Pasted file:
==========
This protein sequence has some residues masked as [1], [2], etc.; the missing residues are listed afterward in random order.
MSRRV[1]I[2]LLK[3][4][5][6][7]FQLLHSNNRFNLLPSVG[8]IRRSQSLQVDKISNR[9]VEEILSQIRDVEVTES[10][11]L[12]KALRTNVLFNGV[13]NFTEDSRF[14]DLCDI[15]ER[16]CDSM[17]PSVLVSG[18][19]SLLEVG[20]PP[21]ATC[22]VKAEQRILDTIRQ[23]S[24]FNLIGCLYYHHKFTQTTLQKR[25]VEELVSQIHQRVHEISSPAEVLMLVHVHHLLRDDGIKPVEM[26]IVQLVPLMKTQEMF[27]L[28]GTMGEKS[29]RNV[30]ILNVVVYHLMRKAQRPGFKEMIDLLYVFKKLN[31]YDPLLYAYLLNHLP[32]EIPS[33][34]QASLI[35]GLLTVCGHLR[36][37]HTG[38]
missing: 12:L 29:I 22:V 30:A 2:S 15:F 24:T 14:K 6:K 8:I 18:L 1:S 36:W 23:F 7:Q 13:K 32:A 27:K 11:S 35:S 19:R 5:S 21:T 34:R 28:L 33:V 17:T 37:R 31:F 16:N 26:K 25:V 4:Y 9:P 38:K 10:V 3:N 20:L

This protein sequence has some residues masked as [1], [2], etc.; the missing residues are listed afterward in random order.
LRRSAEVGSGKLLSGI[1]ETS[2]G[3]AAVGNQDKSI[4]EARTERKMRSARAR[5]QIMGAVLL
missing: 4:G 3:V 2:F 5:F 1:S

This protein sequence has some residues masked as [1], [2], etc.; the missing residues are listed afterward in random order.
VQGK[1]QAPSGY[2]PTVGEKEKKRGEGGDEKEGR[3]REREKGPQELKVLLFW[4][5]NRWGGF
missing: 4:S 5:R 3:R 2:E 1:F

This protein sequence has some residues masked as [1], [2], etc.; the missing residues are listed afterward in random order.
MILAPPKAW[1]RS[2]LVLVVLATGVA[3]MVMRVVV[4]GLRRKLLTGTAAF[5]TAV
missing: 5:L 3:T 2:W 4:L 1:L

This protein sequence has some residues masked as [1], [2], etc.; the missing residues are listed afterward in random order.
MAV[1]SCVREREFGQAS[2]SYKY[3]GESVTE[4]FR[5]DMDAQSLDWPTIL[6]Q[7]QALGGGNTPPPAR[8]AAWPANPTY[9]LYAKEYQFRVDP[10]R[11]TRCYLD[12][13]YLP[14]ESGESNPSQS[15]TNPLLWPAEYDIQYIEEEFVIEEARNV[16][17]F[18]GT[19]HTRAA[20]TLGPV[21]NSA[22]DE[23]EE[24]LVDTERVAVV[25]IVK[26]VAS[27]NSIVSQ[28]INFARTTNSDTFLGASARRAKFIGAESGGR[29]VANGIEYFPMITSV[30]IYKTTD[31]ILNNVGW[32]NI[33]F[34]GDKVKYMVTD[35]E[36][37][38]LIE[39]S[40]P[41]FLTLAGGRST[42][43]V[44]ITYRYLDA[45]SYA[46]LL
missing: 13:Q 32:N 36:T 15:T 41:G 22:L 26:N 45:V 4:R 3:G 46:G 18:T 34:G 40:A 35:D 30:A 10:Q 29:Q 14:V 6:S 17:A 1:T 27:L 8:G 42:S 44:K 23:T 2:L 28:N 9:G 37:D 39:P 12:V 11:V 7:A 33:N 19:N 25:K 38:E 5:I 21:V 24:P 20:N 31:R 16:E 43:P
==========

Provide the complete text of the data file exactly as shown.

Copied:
This protein sequence has some residues masked as [1], [2], etc.; the missing residues are listed afterward in random order.
MSRRV[1]I[2]LLK[3][4][5][6][7]FQLLHSNNRFNLLPSVG[8]IRRSQSLQVDKISNR[9]VEEILSQIRDVEVTES[10][11]L[12]KALRTNVLFNGV[13]NFTEDSRF[14]DLCDI[15]ER[16]CDSM[17]PSVLVSG[18][19]SLLEVG[20]PP[21]ATC[22]VKAEQRILDTIRQ[23]S[24]FNLIGCLYYHHKFTQTTLQKR[25]VEELVSQIHQRVHEISSPAEVLMLVHVHHLLRDDGIKPVEM[26]IVQLVPLMKTQEMF[27]L[28]GTMGEKS[29]RNV[30]ILNVVVYHLMRKAQRPGFKEMIDLLYVFKKLN[31]YDPLLYAYLLNHLP[32]EIPS[33][34]QASLI[35]GLLTVCGHLR[36][37]HTG[38]
missing: 12:L 29:I 22:V 30:A 2:S 15:F 24:T 14:K 6:K 8:I 18:L 1:S 36:W 23:F 7:Q 13:K 32:A 27:K 11:S 35:S 19:R 5:S 21:T 34:R 28:L 33:V 17:T 37:R 31:F 16:N 26:K 25:V 4:Y 9:P 38:K 10:V 3:N 20:L

This protein sequence has some residues masked as [1], [2], etc.; the missing residues are listed afterward in random order.
LRRSAEVGSGKLLSGI[1]ETS[2]G[3]AAVGNQDKSI[4]EARTERKMRSARAR[5]QIMGAVLL
missing: 4:G 3:V 2:F 5:F 1:S

This protein sequence has some residues masked as [1], [2], etc.; the missing residues are listed afterward in random order.
VQGK[1]QAPSGY[2]PTVGEKEKKRGEGGDEKEGR[3]REREKGPQELKVLLFW[4][5]NRWGGF
missing: 4:S 5:R 3:R 2:E 1:F

This protein sequence has some residues masked as [1], [2], etc.; the missing residues are listed afterward in random order.
MILAPPKAW[1]RS[2]LVLVVLATGVA[3]MVMRVVV[4]GLRRKLLTGTAAF[5]TAV
missing: 5:L 3:T 2:W 4:L 1:L

This protein sequence has some residues masked as [1], [2], etc.; the missing residues are listed afterward in random order.
MAV[1]SCVREREFGQAS[2]SYKY[3]GESVTE[4]FR[5]DMDAQSLDWPTIL[6]Q[7]QALGGGNTPPPAR[8]AAWPANPTY[9]LYAKEYQFRVDP[10]R[11]TRCYLD[12][13]YLP[14]ESGESNPSQS[15]TNPLLWPAEYDIQYIEEEFVIEEARNV[16][17]F[18]GT[19]HTRAA[20]TLGPV[21]NSA[22]DE[23]EE[24]LVDTERVAVV[25]IVK[26]VAS[27]NSIVSQ[28]INFARTTNSDTFLGASARRAKFIGAESGGR[29]VANGIEYFPMITSV[30]IYKTTD[31]ILNNVGW[32]NI[33]F[34]GDKVKYMVTD[35]E[36][37][38]LIE[39]S[40]P[41]FLTLAGGRST[42][43]V[44]ITYRYLDA[45]SYA[46]LL
missing: 13:Q 32:N 36:T 15:T 41:G 22:L 26:N 45:V 4:R 3:G 46:G 18:T 34:G 40:A 35:D 30:A 10:Q 29:Q 14:V 6:S 17:A 1:T 27:L 8:G 42:S 44:K 23:T 2:L 28:N 9:G 37:D 39:P 12:V 11:V 7:A 33:N 19:N 25:K 38:E 5:I 21:V 24:P 20:N 31:R 16:E 43:P